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International Justice

Guide from the International Center for Ethics, Justice, and Public Life at Brandeis.

Significant Cases

The following highlights selected significant cases conducted by international courts:

Nuremberg Trials

The Nuremberg Trails, held from 1945 to 1949, prosecuted accused German war criminals in Nuremberg, Germany. The trials were seen as a key influence on the development of international criminal law. The Harvard Law School Library established a Nuremberg Trials Project, which makes available approximately one million pages of documents relating to the trial of military and political leaders of Nazi Germany. In addition, the Washington University Global Studies Law Review devoted an issue to “Judgment at Nuremberg” upon its 60th anniversary. 

Media Case

In December 2003, the International Criminal Tribunal for Rwanda convicted three members of the Rwanda media for genocide, incitement to genocide, conspiracy, crimes against humanity, extermination, and persecution. ICTR judges said they found that the three men in radio broadcasts during the Rwandan genocide of 1994 “used the institutions they controlled and coordinated their efforts towards the common goal: the destruction of the Tutsi population.” It marked the first time since the Nuremberg Trials that an international court convicted journalists of inciting genocide. A summary of the case can be found here.

Akayesu Case
The Akayesu case decided by the International Criminal Tribunal for Rwanda in 1998 was the first in which an international tribunal was called upon to interpret the definition of genocide as defined in the Convention for the Prevention and Punishment of the Crime of Genocide (1948). The Chamber also defined the crime of rape. It underscored the fact that rape and sexual violence may constitute genocide in the same way as any other act of serious bodily or mental harm, as long as such acts were committed with the intent to destroy a particular group targeted as such. For a press release from Coalition for Women's Human Rights in Conflict Situations about the case, click here.  For a New York Times editorial on the case, click here.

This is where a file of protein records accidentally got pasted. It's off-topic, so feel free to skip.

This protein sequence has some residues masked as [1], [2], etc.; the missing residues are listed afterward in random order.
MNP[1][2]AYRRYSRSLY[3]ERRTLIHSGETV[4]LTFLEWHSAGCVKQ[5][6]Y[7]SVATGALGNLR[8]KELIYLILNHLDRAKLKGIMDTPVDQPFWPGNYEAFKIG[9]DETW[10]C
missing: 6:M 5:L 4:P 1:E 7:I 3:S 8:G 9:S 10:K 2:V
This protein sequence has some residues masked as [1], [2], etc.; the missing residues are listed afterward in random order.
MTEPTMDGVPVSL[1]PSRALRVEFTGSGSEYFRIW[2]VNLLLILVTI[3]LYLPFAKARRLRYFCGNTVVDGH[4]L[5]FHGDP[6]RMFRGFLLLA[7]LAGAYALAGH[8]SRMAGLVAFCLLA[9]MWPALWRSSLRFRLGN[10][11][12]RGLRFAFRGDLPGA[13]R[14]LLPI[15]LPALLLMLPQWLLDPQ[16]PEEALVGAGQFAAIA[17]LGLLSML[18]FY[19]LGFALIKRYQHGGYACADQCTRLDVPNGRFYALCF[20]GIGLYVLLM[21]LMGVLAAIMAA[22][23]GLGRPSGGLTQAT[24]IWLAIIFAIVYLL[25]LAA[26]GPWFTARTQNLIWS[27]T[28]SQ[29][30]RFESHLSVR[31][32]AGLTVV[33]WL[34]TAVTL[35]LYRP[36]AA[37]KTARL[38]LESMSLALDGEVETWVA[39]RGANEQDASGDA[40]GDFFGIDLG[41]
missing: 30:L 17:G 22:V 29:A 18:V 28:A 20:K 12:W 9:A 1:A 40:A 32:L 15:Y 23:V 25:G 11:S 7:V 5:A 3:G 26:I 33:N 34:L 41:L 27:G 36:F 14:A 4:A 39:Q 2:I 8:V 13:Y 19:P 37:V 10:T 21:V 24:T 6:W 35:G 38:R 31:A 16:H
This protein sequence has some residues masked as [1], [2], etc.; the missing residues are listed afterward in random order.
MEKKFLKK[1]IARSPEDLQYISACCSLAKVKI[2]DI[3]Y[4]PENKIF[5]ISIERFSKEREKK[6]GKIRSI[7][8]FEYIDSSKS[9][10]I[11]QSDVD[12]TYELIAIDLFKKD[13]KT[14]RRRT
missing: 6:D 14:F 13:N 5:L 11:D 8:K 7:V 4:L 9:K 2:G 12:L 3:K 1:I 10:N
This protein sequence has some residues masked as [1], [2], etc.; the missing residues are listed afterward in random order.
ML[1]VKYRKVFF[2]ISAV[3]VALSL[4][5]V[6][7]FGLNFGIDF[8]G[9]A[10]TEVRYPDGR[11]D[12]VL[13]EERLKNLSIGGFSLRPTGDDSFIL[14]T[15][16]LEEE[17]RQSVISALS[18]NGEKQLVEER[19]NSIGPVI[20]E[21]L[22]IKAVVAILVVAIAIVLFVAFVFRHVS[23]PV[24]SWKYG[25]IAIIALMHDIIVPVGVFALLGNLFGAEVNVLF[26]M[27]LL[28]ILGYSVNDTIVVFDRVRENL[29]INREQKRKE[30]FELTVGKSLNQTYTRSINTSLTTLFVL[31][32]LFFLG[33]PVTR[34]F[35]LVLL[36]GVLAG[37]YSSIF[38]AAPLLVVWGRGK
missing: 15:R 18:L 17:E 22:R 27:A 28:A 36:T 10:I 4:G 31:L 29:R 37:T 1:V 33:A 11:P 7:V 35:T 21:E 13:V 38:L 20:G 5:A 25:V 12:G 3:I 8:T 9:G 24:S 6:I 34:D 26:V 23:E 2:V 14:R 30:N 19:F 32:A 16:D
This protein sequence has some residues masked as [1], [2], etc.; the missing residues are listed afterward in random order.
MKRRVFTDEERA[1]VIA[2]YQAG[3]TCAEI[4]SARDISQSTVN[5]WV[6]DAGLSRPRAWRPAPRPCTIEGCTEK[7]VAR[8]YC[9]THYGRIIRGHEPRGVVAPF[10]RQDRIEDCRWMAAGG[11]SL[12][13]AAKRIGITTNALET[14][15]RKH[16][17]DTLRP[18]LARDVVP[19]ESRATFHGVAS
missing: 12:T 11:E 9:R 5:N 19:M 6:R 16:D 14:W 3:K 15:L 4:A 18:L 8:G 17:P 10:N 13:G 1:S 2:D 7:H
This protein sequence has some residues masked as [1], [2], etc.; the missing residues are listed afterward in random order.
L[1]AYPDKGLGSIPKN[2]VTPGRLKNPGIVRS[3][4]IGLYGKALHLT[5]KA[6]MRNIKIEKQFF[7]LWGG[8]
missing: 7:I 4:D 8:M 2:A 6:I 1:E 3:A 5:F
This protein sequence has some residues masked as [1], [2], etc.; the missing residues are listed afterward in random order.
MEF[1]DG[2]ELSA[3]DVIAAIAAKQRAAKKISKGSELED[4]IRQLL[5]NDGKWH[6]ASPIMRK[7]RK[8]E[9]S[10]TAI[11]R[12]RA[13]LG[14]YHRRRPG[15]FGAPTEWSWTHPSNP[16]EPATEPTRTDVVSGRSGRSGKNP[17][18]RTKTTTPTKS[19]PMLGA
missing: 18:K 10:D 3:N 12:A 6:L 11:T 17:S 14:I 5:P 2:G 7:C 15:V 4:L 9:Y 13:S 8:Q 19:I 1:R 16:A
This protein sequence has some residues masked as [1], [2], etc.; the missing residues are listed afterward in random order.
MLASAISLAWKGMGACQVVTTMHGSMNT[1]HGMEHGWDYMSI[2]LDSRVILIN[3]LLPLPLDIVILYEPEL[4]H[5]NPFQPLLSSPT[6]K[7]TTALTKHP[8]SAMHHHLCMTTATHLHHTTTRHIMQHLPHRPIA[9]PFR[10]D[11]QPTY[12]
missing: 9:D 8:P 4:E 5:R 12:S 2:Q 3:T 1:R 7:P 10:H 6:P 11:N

Trial of Slobodan Milosevic

The former Yugoslav president was the first head of state to be tried for war crimes. After Milosevic was first indicted in 1999 for atrocities committed in Kosovo, prosecutors later added further charges, including genocide, related to earlier conflicts in Croatia and Bosnia. His trial on charges of genocide and crimes against humanity began in 2002 at the International Criminal Tribunal for the former Yugoslavia in The Hague. He died in his cell on March 11, 2006, the trial thus ending without a verdict. A public archive of the trial is available here.

Trial of Radovan Karadzic

The former Bosnian Serb leader was indicted in 1995 for war crimes by the International Criminal Tribunal for the former Yugoslavia. He was a fugitive until his capture in July 2008. A case information sheet provided by the UN can be found here. A news account from the BBC on the capture of Karadzic is available here.

Trial of Charles Taylor

Taylor is currently being tried by the Special Court for Sierra Leone. The former president of Liberia, Taylor was indicted on March 7, 2003, on a 17-count indictment for crimes against humanity, violations of Article 3 common to the Geneva Conventions and of Additional Protocol II (commonly known as war crimes), and other serious violations of international humanitarian law. For more on the case, click here.